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Nearby Supernova Factory Observations of SN 2007if: First Total Mass Measurement of a Super-Chandrasekhar-Mass Progenitor

Scalzo, R. A. and Aldering, G. and Antilogus, P. and Aragon, C. and Bailey, S. and Baltay, C. and Bongard, S. and Buton, C. and Childress, M. and Chotard, N. and Copin, Y. and Fakhouri, H. K. and Gal-Yam, A. and Gangler, E. and Hoyer, S. and Kasliwal, M. and Loken, S. and Nugent, P. and Pain, R. and Pécontal, E. and Pereira, R. and Perlmutter, S. and Rabinowitz, D. and Rau, A. and Rigaudier, G. and Runge, K. and Smadja, G. and Tao, C. and Thomas, R. C. and Weaver, B. and Wu, C. (2010) Nearby Supernova Factory Observations of SN 2007if: First Total Mass Measurement of a Super-Chandrasekhar-Mass Progenitor. Astrophysical Journal, 713 (2). pp. 1073-1094. ISSN 0004-637X. https://resolver.caltech.edu/CaltechAUTHORS:20100604-110604313

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Abstract

We present photometric and spectroscopic observations of SN 2007if, an overluminous (M_V = –20.4), red (B – V = 0.16 at B-band maximum), slow-rising (t_(rise) = 24 days) type Ia supernova (SN Ia) in a very faint (M_g = –14.10) host galaxy. A spectrum at 5 days past B-band maximum light is a direct match to the super-Chandrasekhar-mass candidate SN Ia 2003fg, showing Si II and C II at ~9000 km s^(–1). A high signal-to-noise co-addition of the SN spectral time series reveals no Na I D absorption, suggesting negligible reddening in the host galaxy, and the late-time color evolution has the same slope as the Lira relation for normal SNe Ia. The ejecta appear to be well mixed, with no strong maximum in I band and a diversity of iron-peak lines appearing in near-maximum-light spectra. SN 2007if also displays a plateau in the Si II velocity extending as late as +10 days, which we interpret as evidence for an overdense shell in the SN ejecta. We calculate the bolometric light curve of the SN and use it and the Si II velocity evolution to constrain the mass of the shell and the underlying SN ejecta, and demonstrate that SN 2007if is strongly inconsistent with a Chandrasekhar-mass scenario. Within the context of a "tamped detonation" model appropriate for double-degenerate mergers, and assuming no host extinction, we estimate the total mass of the system to be 2.4 ± 0.2 M_☉, with 1.6 ± 0.1 M_☉ of ^(56)Ni and with 0.3-0.5 M_☉ in the form of an envelope of unburned carbon/oxygen. Our modeling demonstrates that the kinematics of shell entrainment provide a more efficient mechanism than incomplete nuclear burning for producing the low velocities typical of super-Chandrasekhar-mass SNe Ia.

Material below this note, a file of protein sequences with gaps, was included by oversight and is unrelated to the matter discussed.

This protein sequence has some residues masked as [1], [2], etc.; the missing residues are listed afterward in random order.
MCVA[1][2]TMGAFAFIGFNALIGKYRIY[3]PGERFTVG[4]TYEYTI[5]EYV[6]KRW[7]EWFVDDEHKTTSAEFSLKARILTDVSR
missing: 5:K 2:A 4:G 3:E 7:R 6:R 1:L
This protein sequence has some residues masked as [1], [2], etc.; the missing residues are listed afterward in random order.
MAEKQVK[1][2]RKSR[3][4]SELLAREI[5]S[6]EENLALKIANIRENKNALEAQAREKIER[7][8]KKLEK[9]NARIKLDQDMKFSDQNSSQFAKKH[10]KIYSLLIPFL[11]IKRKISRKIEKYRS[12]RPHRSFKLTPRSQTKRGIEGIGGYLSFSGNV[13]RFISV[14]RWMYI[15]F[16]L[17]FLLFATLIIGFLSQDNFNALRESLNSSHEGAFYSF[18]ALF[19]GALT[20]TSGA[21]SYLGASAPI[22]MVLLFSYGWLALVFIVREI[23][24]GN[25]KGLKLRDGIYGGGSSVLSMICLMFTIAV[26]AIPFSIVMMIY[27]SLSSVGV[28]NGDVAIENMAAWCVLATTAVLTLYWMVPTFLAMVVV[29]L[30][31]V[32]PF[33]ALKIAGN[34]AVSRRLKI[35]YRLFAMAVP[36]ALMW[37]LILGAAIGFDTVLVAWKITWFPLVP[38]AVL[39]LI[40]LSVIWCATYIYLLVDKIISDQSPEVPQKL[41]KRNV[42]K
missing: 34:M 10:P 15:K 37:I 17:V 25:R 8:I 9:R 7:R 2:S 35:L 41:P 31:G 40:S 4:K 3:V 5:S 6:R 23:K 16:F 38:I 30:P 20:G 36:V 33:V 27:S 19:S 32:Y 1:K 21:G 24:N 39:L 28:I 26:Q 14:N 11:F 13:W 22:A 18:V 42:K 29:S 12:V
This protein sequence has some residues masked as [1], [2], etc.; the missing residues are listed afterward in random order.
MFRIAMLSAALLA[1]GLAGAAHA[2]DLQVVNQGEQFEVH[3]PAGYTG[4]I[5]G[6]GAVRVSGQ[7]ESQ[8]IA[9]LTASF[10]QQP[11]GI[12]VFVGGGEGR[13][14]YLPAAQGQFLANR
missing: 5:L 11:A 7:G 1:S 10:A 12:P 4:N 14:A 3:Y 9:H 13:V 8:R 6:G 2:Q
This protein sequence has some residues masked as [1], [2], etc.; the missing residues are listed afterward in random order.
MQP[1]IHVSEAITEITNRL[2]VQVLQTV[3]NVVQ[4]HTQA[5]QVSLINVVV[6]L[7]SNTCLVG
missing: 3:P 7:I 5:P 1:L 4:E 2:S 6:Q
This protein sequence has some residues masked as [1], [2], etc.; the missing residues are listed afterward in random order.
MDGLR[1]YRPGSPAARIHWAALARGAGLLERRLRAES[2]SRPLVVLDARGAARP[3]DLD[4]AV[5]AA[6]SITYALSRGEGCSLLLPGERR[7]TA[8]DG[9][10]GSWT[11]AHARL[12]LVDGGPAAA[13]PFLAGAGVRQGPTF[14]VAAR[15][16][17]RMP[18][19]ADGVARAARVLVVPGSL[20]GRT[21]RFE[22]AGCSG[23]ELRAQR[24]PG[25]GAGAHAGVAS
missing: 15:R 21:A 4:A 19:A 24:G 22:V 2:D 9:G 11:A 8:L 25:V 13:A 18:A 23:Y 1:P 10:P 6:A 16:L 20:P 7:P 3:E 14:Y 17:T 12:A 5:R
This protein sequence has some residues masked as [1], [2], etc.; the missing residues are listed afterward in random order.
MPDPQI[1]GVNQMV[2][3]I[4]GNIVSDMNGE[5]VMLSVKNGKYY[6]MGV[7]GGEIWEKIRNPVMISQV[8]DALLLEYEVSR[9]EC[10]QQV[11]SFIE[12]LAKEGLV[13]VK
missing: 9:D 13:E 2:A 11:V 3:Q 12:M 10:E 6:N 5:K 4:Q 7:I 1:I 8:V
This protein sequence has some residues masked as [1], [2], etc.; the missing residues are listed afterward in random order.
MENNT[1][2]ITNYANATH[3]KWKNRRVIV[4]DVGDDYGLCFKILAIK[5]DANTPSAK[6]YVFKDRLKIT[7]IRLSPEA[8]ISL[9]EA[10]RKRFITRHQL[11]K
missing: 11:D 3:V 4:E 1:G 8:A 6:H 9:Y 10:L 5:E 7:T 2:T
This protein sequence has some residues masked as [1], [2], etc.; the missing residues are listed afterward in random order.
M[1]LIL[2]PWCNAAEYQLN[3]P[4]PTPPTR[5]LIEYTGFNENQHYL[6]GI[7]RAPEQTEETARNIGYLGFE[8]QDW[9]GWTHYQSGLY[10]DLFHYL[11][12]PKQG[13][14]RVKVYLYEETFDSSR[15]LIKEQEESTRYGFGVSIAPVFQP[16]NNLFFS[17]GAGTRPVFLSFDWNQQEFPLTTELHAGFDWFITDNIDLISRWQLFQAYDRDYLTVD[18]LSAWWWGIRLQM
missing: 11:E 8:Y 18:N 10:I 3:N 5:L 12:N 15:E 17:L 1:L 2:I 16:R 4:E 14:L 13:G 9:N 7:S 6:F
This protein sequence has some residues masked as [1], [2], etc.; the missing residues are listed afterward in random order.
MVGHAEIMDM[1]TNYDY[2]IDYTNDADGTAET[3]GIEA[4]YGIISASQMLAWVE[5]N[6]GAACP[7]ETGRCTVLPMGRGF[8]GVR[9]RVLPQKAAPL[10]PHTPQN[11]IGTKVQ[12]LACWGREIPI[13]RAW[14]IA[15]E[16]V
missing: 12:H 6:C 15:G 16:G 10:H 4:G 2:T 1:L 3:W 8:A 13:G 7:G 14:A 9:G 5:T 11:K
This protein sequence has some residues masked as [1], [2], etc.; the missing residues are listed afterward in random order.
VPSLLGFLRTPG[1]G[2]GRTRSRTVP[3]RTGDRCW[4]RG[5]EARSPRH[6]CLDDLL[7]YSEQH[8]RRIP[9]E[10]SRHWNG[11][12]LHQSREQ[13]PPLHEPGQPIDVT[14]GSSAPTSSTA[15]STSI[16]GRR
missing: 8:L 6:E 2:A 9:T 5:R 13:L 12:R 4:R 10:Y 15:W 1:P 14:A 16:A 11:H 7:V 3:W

Item Type:Article
Related URLs:
URLURL TypeDescription
http://dx.doi.org/10.1088/0004-637X/713/2/1073DOIArticle
http://iopscience.iop.org/0004-637X/713/2/1073PublisherArticle
ORCID:
AuthorORCID
Copin, Y.0000-0002-5317-7518
Gal-Yam, A.0000-0002-3653-5598
Kasliwal, M.0000-0002-5619-4938
Nugent, P.0000-0002-3389-0586
Rau, A.0000-0001-5990-6243